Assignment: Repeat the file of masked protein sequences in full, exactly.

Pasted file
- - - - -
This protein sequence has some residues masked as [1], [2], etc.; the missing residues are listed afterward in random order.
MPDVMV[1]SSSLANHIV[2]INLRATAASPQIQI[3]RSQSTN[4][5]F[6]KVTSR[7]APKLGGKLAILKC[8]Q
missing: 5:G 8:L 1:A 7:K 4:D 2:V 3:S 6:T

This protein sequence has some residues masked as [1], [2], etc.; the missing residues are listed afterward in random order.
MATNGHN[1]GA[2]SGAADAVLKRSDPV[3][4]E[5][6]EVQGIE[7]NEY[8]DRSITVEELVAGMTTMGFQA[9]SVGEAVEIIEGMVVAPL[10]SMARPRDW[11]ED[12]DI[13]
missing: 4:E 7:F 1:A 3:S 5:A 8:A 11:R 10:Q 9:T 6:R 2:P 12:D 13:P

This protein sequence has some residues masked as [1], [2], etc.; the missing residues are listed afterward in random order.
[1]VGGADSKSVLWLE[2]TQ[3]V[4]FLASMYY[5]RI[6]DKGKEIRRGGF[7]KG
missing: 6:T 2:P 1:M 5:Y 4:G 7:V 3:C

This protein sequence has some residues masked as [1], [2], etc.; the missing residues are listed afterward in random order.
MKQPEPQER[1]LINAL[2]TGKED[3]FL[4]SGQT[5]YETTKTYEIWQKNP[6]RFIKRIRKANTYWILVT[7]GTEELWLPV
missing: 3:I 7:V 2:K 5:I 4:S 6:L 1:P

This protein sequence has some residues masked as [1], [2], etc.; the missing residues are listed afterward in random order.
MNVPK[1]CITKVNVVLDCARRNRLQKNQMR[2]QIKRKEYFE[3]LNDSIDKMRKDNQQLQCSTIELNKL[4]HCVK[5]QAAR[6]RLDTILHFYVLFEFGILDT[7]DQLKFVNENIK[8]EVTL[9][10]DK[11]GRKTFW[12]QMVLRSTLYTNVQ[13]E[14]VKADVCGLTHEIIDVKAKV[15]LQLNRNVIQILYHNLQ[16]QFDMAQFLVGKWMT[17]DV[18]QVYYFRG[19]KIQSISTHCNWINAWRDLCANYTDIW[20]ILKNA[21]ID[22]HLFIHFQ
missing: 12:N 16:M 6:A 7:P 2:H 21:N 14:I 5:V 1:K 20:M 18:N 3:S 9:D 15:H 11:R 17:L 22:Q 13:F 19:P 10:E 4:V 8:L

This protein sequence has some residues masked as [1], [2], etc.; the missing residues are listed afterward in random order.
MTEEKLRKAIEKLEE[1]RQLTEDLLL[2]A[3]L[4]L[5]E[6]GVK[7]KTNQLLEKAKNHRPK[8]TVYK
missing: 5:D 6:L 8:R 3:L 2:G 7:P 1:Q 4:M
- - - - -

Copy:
This protein sequence has some residues masked as [1], [2], etc.; the missing residues are listed afterward in random order.
MPDVMV[1]SSSLANHIV[2]INLRATAASPQIQI[3]RSQSTN[4][5]F[6]KVTSR[7]APKLGGKLAILKC[8]Q
missing: 5:G 8:L 1:A 7:K 4:D 2:V 3:S 6:T

This protein sequence has some residues masked as [1], [2], etc.; the missing residues are listed afterward in random order.
MATNGHN[1]GA[2]SGAADAVLKRSDPV[3][4]E[5][6]EVQGIE[7]NEY[8]DRSITVEELVAGMTTMGFQA[9]SVGEAVEIIEGMVVAPL[10]SMARPRDW[11]ED[12]DI[13]
missing: 4:E 7:F 1:A 3:S 5:A 8:A 11:R 10:Q 9:T 6:R 2:P 12:D 13:P

This protein sequence has some residues masked as [1], [2], etc.; the missing residues are listed afterward in random order.
[1]VGGADSKSVLWLE[2]TQ[3]V[4]FLASMYY[5]RI[6]DKGKEIRRGGF[7]KG
missing: 6:T 2:P 1:M 5:Y 4:G 7:V 3:C

This protein sequence has some residues masked as [1], [2], etc.; the missing residues are listed afterward in random order.
MKQPEPQER[1]LINAL[2]TGKED[3]FL[4]SGQT[5]YETTKTYEIWQKNP[6]RFIKRIRKANTYWILVT[7]GTEELWLPV
missing: 3:I 7:V 2:K 5:I 4:S 6:L 1:P

This protein sequence has some residues masked as [1], [2], etc.; the missing residues are listed afterward in random order.
MNVPK[1]CITKVNVVLDCARRNRLQKNQMR[2]QIKRKEYFE[3]LNDSIDKMRKDNQQLQCSTIELNKL[4]HCVK[5]QAAR[6]RLDTILHFYVLFEFGILDT[7]DQLKFVNENIK[8]EVTL[9][10]DK[11]GRKTFW[12]QMVLRSTLYTNVQ[13]E[14]VKADVCGLTHEIIDVKAKV[15]LQLNRNVIQILYHNLQ[16]QFDMAQFLVGKWMT[17]DV[18]QVYYFRG[19]KIQSISTHCNWINAWRDLCANYTDIW[20]ILKNA[21]ID[22]HLFIHFQ
missing: 12:N 16:M 6:A 7:P 2:H 21:N 14:I 5:V 1:K 20:M 18:N 3:S 9:D 15:H 11:R 17:L 22:Q 13:F 19:P 10:E 4:V 8:L

This protein sequence has some residues masked as [1], [2], etc.; the missing residues are listed afterward in random order.
MTEEKLRKAIEKLEE[1]RQLTEDLLL[2]A[3]L[4]L[5]E[6]GVK[7]KTNQLLEKAKNHRPK[8]TVYK
missing: 5:D 6:L 8:R 3:L 2:G 7:P 1:Q 4:M